To the editor:
The Cazenovia Town Board’s presentation of plans to build sewer lines encircling Cazenovia Lake is based on the following assumptions: That the water quality of the lake is both poor and deteriorating; that the assumed poor water quality of the lake is caused by septic systems; and that installation of sewer systems would improve the water quality of the lake.
These assumptions are incorrect.
Studies by the New York State Department of Environmental Conservation Citizen’s Statewide Lake Assessment Program based on over 20 years of water sampling of Cazenovia Lake shows:
—The water quality of the lake is excellent, and classifies the lake as a “Class A” water body, deemed potable when properly filtered;
—No significant deterioration in the quality of the lake water;
—That the major source of water contamination to the lake is runoff from the surrounding landscape (approximately half of all contamination);
—That septic systems around the lake account for only approximately a quarter of the contamination flowing into the lake;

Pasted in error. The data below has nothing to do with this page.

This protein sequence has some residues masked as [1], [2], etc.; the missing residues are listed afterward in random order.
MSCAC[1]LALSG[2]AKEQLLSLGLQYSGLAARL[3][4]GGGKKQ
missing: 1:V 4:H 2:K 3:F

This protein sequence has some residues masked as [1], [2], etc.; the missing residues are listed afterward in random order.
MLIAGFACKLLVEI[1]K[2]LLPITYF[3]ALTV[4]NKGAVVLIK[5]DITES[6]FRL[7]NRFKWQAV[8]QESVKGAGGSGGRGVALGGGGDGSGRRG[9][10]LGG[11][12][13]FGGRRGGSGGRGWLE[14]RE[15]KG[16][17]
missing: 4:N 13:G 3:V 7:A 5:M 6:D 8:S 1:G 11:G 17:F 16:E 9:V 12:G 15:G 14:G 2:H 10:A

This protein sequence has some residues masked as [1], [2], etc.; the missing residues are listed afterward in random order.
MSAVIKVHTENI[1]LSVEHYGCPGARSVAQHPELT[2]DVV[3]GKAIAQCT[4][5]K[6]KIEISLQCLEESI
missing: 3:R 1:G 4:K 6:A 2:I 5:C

—That release of nutrients from the sediment of the lake accounts for approximately the same amount of contamination as septic systems.
The water quality of Cazenovia Lake is excellent, and sewer systems would do little to stem the eutrophication of the lake. Managing runoff by the installation of sedimentation ponds would offer the greatest benefit to the lake at a very reasonable cost — especially when compared to the cost of a sewer system.
Moreover, the process of the hearing enforced by the town board prevented presentation and discussion of the most critical issues.
The board structured the meeting to include a one-hour presentation of the particulars of installation of sewers followed by sequential discussion of six issues — leaving less than five minutes at the conclusion of the meeting for presentation of the current quality of the lake, the contribution of septic systems to water quality and other factors — including NYS DEC studies of the lake.
The structure of the Cazenovia Town Board’s presentation of new sewer districts borrowed much from the classic television quiz show “Beat The Clock.” Before the essential information could be presented, the clock had run out.
Richard P. Kavey